#1: The Future of Workplace is Us
Have you seen that feature on the Web about the new plastic dividers between desks and the new social-distancing-conscious layouts for conference rooms? So have we. All fifty-thousand versions of it.
We would like to approach the question of our future workplace not from the perspective of furniture layouts, but from the point of view of the user. This post is the kickoff for a series of short blogs where we’ll offer bite-sized nuggets of thought about the experience of the Workplace — new and old.
Because first and foremost, we’re in this together. We miss you. We miss us. The close collaboration. The chance encounter in the bike room. The random musings of an over-caffeinated team member. The afternoon coffee or after-business beer.
So how do we get back to our pre-pandemic levels of employee engagement? No, more than that, how do we take what we’ve missed most about working together and make it even better? How can we master our minds to solve difficult challenges even more effectively than before? How can we learn to best harness those new tools and new approaches to collaboration? How do we approach tricky, potentially fraught, subjects regarding the personal wellness of ourselves and our coworkers?
The SERA Workplace Studio has built its reputation on providing work and amenity spaces for some of the largest and most forward-thinking companies in the world. Our design process — and the workplaces that emerge from that process — are driven by intensive human interaction. We’ve learned a lot over the years about not just how to promote engagement between employees, but also why that engagement is key to productivity and an inclusive company culture.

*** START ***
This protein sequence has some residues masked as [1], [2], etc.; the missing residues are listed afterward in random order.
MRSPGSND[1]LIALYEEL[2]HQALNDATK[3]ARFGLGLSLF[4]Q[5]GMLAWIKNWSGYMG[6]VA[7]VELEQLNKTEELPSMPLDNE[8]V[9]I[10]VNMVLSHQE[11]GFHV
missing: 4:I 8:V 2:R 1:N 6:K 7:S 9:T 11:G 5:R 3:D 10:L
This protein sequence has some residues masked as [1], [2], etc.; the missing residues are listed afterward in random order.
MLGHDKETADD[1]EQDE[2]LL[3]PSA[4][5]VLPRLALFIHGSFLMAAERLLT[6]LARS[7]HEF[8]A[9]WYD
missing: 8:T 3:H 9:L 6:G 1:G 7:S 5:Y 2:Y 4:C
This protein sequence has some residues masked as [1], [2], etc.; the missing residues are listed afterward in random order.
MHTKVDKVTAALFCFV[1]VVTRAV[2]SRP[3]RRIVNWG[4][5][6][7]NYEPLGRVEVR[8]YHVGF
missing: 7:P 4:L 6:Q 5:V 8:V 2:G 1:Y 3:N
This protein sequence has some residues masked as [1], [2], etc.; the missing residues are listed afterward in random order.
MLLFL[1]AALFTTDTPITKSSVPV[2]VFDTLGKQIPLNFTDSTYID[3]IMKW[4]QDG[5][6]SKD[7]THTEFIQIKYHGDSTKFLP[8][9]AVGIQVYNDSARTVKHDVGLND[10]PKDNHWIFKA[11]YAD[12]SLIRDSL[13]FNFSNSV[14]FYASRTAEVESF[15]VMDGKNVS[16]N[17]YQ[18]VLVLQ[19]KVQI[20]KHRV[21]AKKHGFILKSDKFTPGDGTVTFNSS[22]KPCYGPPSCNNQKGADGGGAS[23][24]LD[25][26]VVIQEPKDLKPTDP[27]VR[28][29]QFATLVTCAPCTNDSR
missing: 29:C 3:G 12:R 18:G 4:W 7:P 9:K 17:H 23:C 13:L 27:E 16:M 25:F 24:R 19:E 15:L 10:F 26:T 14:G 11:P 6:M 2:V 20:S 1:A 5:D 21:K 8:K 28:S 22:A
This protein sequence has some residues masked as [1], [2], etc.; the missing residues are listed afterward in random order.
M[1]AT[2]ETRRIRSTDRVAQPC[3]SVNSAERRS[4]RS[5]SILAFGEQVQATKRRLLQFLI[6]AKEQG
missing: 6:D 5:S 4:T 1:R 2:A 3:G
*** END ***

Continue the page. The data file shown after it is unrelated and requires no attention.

The primary focus of this Workplace series (now appearing twice weekly!) is one of positive, personal adaptation. Our goal is to encourage you to think positively so you can maintain your mental acuity and flexibility in the face of adversity.
That said, this is a blog. It’s not a life coach or a self-help book. We’ll cover the topics that occur to us, from new Rules of Engagement to the politics of bicycling. They’re infused with corny, hastily concocted cartoons and the occasional link to deeper reading. As Bruce Lee said, “Absorb what is useful. Reject what is useless. Add what is essentially your own… in the comments section, please.” Yes, we’re pretty sure that’s the quote.
We hope you’ll come along with us and join the conversation.